The Great Escape

Fuck it, I’m going to Paris.

I bought a ticket to Paris because I feel as if I am riding on a wave of good luck and freedom.

So what if I just quit my job and I ain’t got another one waiting.

So what I just got into a car accident and now I don’t have anything.

The insurance company just cut me a check which will hopefully carry me over for another month until I have to dip into my savings

which I am praying will continue to save me

until I find my stability

in this new freedom

loving stride

I’m swaying

because Got damn it

I feel free.

I’m in a new place in my life.

I’ve dropped my attachments to a man who at one time I’d drop everything for.

For him

I’d drop my plans,

another call,

my panties,

my dignity,

my pride.

I’ve left a job that sucked the life out of me.



Absolutely no


I can’t sell my soul for money.
I can’t limit my life because it’s safe.

I can’t wait.

So I’m buying a ticket to Paris.


Travel Guide for the Carefree + Black in PARIS


Once I booked my ticket to Paris, I made sure to hit up Kristin Braswell from Crush Global for some advice on what to do and where to go while there. She offered me this really sweet travel guide for the carefree black girl in Paris.

“The days when we walked through Les Halles singing, loving every inch of France and loving each other … the jam sessions in Pigalle, the nights spent smoking hashish in the Arab cafes, the morning which found us telling dirty stories, true stories, sad and earnest stories, in gray working men’s cafes.” – James Baldwin


What’s a day in Paris without a perfect patisserie visit? Here are two to start your day
This almond chocolate croissant soaked in butter and sprinkled with sugar made me weak. I sat on a dirty stoop in the middle of a busy street and made out with it slowly, tenderly and oh so gratefully. 

1. Du Pain Et Des Idees
Grab a pistachio snail and rose croissant from here. You will not be sorry.
34 rue Yves Toudic 75010 Paris
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For brunch head to 2. West African restaurant Le Nilaja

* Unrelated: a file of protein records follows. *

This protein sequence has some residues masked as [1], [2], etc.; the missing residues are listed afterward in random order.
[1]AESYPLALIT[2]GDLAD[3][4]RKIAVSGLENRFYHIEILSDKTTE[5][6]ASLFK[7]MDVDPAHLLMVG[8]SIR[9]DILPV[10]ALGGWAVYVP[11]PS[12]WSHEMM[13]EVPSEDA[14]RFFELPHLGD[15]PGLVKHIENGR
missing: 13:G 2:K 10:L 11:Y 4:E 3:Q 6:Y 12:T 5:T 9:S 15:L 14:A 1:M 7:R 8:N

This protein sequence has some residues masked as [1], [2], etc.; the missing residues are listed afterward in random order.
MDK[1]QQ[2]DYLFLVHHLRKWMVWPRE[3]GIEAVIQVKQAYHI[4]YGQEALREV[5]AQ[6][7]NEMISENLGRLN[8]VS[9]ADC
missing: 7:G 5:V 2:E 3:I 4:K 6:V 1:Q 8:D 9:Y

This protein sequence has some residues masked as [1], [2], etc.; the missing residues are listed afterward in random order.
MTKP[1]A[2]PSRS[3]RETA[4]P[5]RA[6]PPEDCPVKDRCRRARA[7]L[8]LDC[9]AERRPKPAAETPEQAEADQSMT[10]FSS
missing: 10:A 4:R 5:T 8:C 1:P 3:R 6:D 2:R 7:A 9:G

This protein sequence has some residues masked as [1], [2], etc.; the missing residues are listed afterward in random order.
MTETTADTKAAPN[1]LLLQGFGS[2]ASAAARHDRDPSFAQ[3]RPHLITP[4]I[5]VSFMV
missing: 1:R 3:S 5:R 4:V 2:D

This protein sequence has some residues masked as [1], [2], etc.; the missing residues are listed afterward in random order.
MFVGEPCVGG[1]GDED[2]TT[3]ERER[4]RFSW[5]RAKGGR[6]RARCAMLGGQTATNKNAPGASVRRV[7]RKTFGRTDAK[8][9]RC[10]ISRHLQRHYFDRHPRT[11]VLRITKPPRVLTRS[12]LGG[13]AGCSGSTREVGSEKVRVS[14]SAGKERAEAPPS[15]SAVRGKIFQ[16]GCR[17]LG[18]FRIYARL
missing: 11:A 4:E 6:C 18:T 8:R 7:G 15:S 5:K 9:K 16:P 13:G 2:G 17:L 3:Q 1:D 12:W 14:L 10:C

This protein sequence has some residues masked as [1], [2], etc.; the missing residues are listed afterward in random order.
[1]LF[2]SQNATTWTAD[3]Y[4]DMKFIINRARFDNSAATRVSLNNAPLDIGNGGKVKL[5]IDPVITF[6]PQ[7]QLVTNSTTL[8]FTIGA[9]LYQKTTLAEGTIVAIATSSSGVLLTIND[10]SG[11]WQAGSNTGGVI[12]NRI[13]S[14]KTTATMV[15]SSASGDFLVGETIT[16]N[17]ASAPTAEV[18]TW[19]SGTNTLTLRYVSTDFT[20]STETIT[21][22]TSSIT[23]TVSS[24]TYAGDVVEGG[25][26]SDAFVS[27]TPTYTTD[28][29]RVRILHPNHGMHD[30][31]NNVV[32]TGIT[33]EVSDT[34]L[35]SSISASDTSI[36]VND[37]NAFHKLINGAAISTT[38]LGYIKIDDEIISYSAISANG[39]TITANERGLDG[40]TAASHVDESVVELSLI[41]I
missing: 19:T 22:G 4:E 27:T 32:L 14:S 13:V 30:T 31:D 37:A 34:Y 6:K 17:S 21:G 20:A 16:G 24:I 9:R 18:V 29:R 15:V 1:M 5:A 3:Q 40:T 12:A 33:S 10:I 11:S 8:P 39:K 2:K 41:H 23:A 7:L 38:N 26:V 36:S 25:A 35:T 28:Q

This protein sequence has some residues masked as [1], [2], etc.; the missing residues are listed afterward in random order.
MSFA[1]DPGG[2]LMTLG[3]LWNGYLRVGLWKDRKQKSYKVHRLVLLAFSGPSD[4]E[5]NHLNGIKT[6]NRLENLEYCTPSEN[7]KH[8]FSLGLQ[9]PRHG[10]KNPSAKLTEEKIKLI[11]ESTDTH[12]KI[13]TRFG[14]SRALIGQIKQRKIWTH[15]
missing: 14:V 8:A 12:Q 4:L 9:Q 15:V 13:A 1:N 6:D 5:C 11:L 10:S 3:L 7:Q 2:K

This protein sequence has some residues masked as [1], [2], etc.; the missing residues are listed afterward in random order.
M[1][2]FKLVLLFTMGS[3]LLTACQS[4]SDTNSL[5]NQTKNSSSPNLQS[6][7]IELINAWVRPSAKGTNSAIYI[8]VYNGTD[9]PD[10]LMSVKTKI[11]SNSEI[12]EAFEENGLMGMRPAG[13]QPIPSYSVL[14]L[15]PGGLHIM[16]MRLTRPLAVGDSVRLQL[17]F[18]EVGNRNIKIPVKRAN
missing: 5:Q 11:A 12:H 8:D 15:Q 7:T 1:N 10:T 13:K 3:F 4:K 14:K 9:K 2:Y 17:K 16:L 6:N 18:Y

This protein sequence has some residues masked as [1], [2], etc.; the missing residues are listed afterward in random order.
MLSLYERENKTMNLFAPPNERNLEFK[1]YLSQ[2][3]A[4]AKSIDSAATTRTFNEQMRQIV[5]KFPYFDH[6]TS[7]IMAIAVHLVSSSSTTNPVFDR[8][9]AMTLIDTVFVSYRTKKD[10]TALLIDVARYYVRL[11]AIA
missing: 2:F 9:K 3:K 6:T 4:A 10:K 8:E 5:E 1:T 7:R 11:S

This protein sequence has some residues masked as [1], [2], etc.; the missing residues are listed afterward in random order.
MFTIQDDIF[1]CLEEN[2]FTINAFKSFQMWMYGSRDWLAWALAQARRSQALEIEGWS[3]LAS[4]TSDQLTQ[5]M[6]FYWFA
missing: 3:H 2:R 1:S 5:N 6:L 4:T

17, rue de la Forge Royale
75011 Paris


Yes, the Louvre is all the rage, but Paris has exhibits that will blow your mind far more than Mona Lisa’s smirk. 

Spend your afternoon at one of the museums below:
1.  Grand Palais – On Exhibition is Photographer Seydou Keita
I fell so deeply in love with the way the Malian photographer blended the props of the West such as vespers, cigarette holders and three piece suits. If you are in the city of Paris, you must go check this exhibit out!
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You’re going to want to people watch, and you might be a bit hungry again today. And that’s perfect for you, because Paris is one of the best cities in the world for picnics. It is a pasttime enjoyed by Parisians all over the city, near the Seine River, under the Eiffel Tower, and in flower clad gardens that look like a fairytale.

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For your picnic, you’ll be heading to Parcs des Buttes Chaumont in the 19th arrondissiment. Pick up some cheese from Pascal Beillicaire ( and a crusty baguette from any nearby bakery. There is also a wine shop near the park called L’epicerie 104. Bring a book, bring the joy of peace. This park is just beautiful.

If you prefer not to picnic, Bastille Market is a great place to buy a little bit of everything and people watch. Get there early for the poulet roti (roasted chicken). The French don’t play when it comes to a good, grilled bird. 

If you want to dine with the locals, head to Chez Janous. It’s a quintessential bistro where you’ll feel lucky to grab a seat and have an affordable meal. My favorite place to eat? An unassuming restaurant called John Viande, with pasta and cocktails that are unforgettable. 
For a pinch me, I’m in Paris moment: Stand under the eiffel tower at night. Far less tourists. Far more magic. 

Thank you Kristen for the wondering tips and sources!


CrushGlobal on Instagram and Twitter @crushglobal

 If you are preparing for travel and interested in a more curated experience, including a few surprises and a very local experience, email



“With Love”